House Moves to Stall Obama’s Plan to Give Up Internet Authority

Republicans fear the administration’s proposal could allow Russia or China to seize new powers.

A picture taken on September 17, 2013 in Saint-Denis, outside Paris, shows a room of cabling servers 'clients' at the French branch of Digital Realty, a company involved in datacenter acquisition, ownership, development and operation. Digital Realty's customers include domestic and international companies across multiple industry verticals ranging from information technology and Internet enterprises, to manufacturing and financial services.
National Journal
Brendan Sasso
May 8, 2014, 8:33 a.m.

A House com­mit­tee voted along party lines Thursday to delay the Obama ad­min­is­tra­tion’s plan to give up au­thor­ity over the In­ter­net’s ad­dress sys­tem.

The bill, the DOT­COM Act, now heads to the full House for con­sid­er­a­tion.

Re­pub­lic­ans fear the ad­min­is­tra­tion’s plan could al­low Rus­sia, China, or oth­er au­thor­it­ari­an re­gimes to seize new powers over the In­ter­net and even cen­sor web­sites.

Their le­gis­la­tion would re­quire that the Gov­ern­ment Ac­count­ab­il­ity Of­fice study the is­sue be­fore the Com­merce De­part­ment could give up its con­trac­tu­al au­thor­ity over the In­ter­net Cor­por­a­tion for As­signed Names and Num­bers — the non­profit group that man­ages the tech­nic­al pro­ced­ures that al­low com­puters around the world to con­nect to web­sites. The trans­fer of au­thor­ity over IC­ANN to the “glob­al In­ter­net com­munity” is sched­uled to take place next year.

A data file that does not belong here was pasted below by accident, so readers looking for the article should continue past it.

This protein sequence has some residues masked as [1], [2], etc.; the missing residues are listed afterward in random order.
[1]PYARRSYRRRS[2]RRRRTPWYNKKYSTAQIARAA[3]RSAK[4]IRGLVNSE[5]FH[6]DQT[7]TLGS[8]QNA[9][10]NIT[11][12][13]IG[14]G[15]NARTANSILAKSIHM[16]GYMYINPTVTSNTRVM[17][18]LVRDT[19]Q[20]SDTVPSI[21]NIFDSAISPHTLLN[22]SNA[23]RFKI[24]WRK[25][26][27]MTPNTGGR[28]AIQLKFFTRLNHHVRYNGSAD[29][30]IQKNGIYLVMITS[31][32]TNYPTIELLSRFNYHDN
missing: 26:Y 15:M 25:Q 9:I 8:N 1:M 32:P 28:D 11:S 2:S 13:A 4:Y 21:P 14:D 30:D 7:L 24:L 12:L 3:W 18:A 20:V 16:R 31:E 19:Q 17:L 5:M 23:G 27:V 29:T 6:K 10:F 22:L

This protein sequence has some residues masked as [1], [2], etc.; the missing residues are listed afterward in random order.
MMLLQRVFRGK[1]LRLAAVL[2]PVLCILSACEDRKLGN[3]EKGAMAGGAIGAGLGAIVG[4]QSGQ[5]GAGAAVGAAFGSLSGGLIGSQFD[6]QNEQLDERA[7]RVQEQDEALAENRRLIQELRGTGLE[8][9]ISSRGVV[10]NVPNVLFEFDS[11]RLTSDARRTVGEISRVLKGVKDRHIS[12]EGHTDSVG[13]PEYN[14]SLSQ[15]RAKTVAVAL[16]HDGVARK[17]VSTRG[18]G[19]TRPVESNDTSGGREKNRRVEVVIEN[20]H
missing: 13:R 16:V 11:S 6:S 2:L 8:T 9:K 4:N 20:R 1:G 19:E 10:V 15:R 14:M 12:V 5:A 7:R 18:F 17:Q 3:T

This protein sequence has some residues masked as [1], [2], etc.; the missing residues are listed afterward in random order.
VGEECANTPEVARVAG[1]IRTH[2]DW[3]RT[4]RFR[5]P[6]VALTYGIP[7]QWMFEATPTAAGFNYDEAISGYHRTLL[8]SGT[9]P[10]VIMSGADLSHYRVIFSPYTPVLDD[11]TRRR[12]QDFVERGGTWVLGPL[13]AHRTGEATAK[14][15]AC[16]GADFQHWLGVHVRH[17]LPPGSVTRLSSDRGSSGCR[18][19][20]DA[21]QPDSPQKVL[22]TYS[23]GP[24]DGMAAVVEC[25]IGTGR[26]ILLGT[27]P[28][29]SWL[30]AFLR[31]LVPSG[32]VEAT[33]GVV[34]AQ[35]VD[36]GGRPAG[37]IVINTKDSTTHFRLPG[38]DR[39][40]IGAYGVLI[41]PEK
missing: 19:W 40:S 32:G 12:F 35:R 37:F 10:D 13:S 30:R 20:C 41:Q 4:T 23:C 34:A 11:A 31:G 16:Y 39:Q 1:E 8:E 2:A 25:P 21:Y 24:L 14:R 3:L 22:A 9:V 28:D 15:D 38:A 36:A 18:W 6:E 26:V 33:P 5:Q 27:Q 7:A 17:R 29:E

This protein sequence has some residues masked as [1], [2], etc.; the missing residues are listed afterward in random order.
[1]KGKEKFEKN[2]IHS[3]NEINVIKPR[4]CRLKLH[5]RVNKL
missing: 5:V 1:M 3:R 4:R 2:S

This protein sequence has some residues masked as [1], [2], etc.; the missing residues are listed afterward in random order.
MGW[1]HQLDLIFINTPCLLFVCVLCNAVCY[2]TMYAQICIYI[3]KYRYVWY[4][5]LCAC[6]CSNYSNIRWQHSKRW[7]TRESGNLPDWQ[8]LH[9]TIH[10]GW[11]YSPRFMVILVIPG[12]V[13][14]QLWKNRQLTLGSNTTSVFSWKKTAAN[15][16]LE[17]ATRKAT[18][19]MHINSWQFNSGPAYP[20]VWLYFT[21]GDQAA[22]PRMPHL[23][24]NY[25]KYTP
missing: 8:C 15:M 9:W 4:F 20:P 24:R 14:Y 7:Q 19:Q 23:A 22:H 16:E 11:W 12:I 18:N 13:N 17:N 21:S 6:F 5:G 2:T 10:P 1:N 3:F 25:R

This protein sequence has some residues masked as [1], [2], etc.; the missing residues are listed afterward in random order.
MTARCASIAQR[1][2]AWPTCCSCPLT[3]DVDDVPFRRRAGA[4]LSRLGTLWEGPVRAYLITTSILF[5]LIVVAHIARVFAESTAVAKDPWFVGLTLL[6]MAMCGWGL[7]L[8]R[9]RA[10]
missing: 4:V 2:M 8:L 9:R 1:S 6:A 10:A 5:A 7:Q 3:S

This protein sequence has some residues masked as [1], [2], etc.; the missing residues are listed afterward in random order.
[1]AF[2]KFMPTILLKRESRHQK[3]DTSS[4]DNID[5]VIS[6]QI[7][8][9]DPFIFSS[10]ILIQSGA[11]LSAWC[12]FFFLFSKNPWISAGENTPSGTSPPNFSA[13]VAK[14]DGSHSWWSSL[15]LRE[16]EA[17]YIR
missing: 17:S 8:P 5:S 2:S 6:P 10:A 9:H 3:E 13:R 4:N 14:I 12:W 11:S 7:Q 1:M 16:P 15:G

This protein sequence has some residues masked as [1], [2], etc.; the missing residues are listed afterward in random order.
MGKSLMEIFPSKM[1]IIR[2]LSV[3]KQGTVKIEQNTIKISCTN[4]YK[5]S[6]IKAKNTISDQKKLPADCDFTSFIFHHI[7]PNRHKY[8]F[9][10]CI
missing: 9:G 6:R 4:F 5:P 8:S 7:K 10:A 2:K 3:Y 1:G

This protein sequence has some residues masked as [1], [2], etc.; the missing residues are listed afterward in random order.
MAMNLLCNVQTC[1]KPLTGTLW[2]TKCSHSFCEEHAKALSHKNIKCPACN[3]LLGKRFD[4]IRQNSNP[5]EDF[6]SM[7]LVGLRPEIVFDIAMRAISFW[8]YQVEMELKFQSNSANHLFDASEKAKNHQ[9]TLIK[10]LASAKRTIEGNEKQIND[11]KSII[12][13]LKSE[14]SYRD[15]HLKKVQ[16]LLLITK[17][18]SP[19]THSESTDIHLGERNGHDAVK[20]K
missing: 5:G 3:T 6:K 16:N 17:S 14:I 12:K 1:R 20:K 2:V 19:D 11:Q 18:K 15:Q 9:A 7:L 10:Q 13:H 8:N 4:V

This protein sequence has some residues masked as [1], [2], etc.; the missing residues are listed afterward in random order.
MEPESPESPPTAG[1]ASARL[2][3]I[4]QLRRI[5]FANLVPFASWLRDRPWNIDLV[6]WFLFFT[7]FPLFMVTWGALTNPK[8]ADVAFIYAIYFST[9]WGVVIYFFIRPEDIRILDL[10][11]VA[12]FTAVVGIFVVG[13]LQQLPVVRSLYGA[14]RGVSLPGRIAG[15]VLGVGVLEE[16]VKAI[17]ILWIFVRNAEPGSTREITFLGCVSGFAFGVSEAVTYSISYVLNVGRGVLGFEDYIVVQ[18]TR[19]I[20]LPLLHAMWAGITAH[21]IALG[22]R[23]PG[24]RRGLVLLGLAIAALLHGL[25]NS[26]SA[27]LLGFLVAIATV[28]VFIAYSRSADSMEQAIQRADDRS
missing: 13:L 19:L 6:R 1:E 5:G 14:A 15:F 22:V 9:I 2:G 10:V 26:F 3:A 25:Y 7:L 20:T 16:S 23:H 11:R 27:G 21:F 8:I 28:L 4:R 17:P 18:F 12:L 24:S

Rep. Greg Walden, an Ore­gon Re­pub­lic­an, said the trans­ition is “ex­tremely im­port­ant to the fu­ture of the In­ter­net.”

“What we’re say­ing is can we just stop a minute and get GAO to take a look?”

He ar­gued that once the U.S. gives up its role in In­ter­net man­age­ment, it will be im­possible to ever get it back.

But Demo­crats ar­gue the plan is just the latest step in the U.S. gov­ern­ment’s long­time sup­port of the “multi-stake­hold­er” mod­el of In­ter­net gov­ernance, in which de­cisions are made by an ar­ray of non­profits, com­pan­ies, aca­dem­ics, and en­gin­eers.

“I don’t know where these sus­pi­cions have come from that there’s some black heli­copter something or oth­er in this,” said Rep. Anna Eshoo, a Cali­for­nia Demo­crat.

The Demo­crats ar­gued that the bill would un­der­mine U.S. ef­forts to pro­mote In­ter­net freedoms around the world by mak­ing it ap­pear that the U.S. wants to have con­trol over the In­ter­net. 

The Re­pub­lic­ans on the En­ergy and Com­merce Com­mit­tee de­feated a Demo­crat­ic amend­ment that would have still called for a GAO study without stalling the In­ter­net power trans­fer.

The Obama ad­min­is­tra­tion an­nounced its form­al op­pos­i­tion to the DOT­COM Act earli­er this week, and its chances in the Sen­ate ap­pear slim.

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